Pig Progress's expert, John Gadd, takes a look at colostrum. There are many that would think there is little more left to say about colostrum - so why raise the subject? On the contrary things postnatally are changing fast. John explains.
We know it is vital to provide maternal immunogens to bridge the gap before the neonate acquires its own immunity. And that this must be done quickly within 12 to 18 hours before the gut closes to these large molecules. So what’s new – if anything?
What is new is that things postnatally are changing fast. Larger litters have arrived with the inevitable last to be born short of energy reserves and short of oxygen, solely because they have had to wait so long to be born. Remember Dr Peter English’s prophetic statement of 20 years back ‘A piglet starts to die as soon as the birth process commences’. With litters of 12 to 14 happily more common today, there are bound to be more of these late arrivals. The queue is longer.
A search through several nation’s records suggest that there seems to be no more born-deads than before (where they are recorded, which is not that often), but there is a significant rise in mortalities to weaning. For 30 years as a farm advisor I battled with 12% mortality to weaning (1.4 pigs per litter), and never seemed to get it down all that much, when today I come across 15% and occasionally 18%, (upwards of 2.1 pigs lost per litter). Rather surprisingly this can get a phlegmatic response of, “Well, I’m still getting about one more weaned with these new genetics, despite the higher pre-weaning losses.”
This set me thinking as I always listen to what experienced farmers tell me. Looking back over my (and some others) clientele who were achieving 6% or less with the new hyperprolifics, losing 1 pig/litter and managing to get 13 of them to slaughter when 15 years ago they struggled to get 11 to market from a litter. So I tried to ascertain how they do it?
My term for assiduous attention to the newborn piglet, especially those increasing numbers of ‘late arrivals’.
- A few with no women in the farrowing barn were using prostaglandins (apparently knowing how to get them) so they could be there at farrowing, and 2 large units ran a night shift. These found little difficulty in breaking the 6% barrier seemingly from this alone. They made sure the neonates go immediately they were dried off (hand management) to a teat, as even healthy first-borns can take 15 minutes to start suckling on their own.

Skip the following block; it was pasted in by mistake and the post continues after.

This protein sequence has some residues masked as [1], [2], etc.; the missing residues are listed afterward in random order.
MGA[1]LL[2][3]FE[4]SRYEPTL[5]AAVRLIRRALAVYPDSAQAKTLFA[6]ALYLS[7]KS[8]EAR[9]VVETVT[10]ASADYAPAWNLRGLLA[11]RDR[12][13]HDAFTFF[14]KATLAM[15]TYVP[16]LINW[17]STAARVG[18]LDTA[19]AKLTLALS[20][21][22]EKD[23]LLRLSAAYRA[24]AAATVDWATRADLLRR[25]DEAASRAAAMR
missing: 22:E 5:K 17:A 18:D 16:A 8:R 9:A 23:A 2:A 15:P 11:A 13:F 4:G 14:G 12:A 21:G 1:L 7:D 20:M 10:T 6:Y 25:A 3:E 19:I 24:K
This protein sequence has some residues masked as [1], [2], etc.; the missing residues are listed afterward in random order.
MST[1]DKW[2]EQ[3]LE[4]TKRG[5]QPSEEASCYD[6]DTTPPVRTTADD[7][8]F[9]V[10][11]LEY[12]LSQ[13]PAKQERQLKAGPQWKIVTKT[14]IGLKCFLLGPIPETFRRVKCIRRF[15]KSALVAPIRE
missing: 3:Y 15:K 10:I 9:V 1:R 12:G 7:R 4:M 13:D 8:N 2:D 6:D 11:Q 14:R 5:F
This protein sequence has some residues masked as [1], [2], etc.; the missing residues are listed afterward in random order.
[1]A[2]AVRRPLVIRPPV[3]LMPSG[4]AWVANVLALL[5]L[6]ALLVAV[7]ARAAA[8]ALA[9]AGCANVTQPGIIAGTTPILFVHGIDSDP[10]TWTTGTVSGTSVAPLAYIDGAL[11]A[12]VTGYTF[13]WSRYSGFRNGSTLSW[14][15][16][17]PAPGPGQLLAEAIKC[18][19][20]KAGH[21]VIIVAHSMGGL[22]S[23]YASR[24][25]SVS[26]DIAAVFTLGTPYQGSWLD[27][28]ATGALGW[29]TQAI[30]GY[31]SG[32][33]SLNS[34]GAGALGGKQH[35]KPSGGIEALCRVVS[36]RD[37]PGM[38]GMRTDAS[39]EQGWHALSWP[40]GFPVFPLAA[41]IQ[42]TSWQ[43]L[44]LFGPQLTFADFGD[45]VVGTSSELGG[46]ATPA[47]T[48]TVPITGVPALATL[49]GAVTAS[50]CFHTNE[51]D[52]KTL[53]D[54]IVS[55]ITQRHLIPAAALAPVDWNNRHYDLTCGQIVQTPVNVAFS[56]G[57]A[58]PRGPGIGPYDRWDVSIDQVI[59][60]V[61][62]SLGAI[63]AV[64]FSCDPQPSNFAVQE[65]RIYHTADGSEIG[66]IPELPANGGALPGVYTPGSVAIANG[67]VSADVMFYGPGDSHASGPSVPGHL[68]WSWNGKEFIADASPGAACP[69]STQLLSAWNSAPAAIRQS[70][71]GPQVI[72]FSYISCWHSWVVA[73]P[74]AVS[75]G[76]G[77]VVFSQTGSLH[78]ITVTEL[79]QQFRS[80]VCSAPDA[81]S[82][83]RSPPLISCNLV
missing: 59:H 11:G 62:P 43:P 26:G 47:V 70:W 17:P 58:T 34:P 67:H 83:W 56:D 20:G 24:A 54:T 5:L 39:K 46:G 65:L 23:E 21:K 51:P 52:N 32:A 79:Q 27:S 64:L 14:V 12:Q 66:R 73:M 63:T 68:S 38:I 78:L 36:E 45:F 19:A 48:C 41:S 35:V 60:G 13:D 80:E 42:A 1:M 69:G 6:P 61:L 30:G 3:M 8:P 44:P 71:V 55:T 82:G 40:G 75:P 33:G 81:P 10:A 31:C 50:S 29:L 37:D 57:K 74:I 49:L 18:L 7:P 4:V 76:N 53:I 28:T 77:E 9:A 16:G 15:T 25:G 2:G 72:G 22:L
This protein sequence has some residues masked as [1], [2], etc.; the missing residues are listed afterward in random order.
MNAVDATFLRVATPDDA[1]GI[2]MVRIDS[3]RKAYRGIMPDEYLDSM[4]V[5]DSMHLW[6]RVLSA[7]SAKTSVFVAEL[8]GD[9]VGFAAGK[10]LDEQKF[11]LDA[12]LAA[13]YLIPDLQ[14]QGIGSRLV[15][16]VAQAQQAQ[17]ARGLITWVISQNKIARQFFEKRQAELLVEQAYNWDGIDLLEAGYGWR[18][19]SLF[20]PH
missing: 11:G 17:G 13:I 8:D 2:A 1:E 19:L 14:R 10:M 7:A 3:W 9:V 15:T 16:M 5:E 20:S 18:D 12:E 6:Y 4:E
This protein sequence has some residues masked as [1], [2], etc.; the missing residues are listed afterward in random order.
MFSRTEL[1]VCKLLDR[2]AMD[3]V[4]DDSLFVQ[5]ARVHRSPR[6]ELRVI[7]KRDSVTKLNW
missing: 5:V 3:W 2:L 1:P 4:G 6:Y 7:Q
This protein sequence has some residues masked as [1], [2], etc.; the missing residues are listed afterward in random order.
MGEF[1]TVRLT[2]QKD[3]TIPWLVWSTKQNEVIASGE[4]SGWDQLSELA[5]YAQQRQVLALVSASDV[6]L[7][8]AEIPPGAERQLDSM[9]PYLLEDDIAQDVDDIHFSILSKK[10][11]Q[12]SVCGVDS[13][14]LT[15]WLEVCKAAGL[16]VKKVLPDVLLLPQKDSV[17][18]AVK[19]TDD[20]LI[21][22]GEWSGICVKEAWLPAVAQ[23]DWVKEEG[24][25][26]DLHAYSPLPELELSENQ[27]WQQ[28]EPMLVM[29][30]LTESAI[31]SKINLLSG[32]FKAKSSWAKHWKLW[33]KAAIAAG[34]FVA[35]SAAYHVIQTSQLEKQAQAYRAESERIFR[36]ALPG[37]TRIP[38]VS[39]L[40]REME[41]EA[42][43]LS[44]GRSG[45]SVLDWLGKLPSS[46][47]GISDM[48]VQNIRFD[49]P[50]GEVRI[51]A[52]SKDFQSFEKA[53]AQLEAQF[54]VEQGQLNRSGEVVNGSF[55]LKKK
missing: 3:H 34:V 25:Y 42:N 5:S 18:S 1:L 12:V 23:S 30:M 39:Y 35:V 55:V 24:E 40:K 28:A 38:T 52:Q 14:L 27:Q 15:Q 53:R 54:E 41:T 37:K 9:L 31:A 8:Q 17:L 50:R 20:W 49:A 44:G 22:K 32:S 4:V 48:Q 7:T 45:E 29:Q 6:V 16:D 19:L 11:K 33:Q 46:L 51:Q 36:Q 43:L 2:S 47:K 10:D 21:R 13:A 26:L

- Many felt that everybody talks about the importance of immunogens in colostrum, but ensuring the pigs get the special type of energy in colostrum is just as important. Much closer attention was accorded to the weaker arrivals. The really bad ones, from really wobbly to flaccid, were stomach-tubed (hand management) or warm water bathed with a flotation collar (hand management) then plugged into a forward teat (it is suggested they have better quality, or more, immunoglobulins) with the litter temporarily removed out of the way to a haybox (hand management again).
- A firm belief running through most of the experienced stockpersons (who from their experience of what works, I found wise and far-seeing) was that an energy supply within the first few minutes was a key factor in saving lives for the tail-enders and providing a better start for everybody. “Just as important as those immunoglobulins everyone goes on about,” several said. The neonate is at 38°C in the birth canal and, if it is lucky, arrives into 30°C once delivered, which even at that temperature quickly burns up what energy it is born with. So that’s why so many get crushed – not a clumsy sow or a poorly designed crate or too rough a floor, but hypoglycaemia (low blood sugar). The first suckle is as important to refuel its very meagre energy reserves as to provide acquired immunity.
Hand management depends on time
When buying or selling a domestic dwelling the realtor or estate agent’s mantra has long been ‘location, location, location’. In the baby pig’s case it is ‘time, time, time’. Time to spend on hand management. I published a survey on this ten years ago which suggested that, on average, breeders spent only 8% on the baby pig. Not nearly enough.
In the next edition I will expand on the immunological position as it is today and provide some payback figures easily offsetting the cost of good hand management.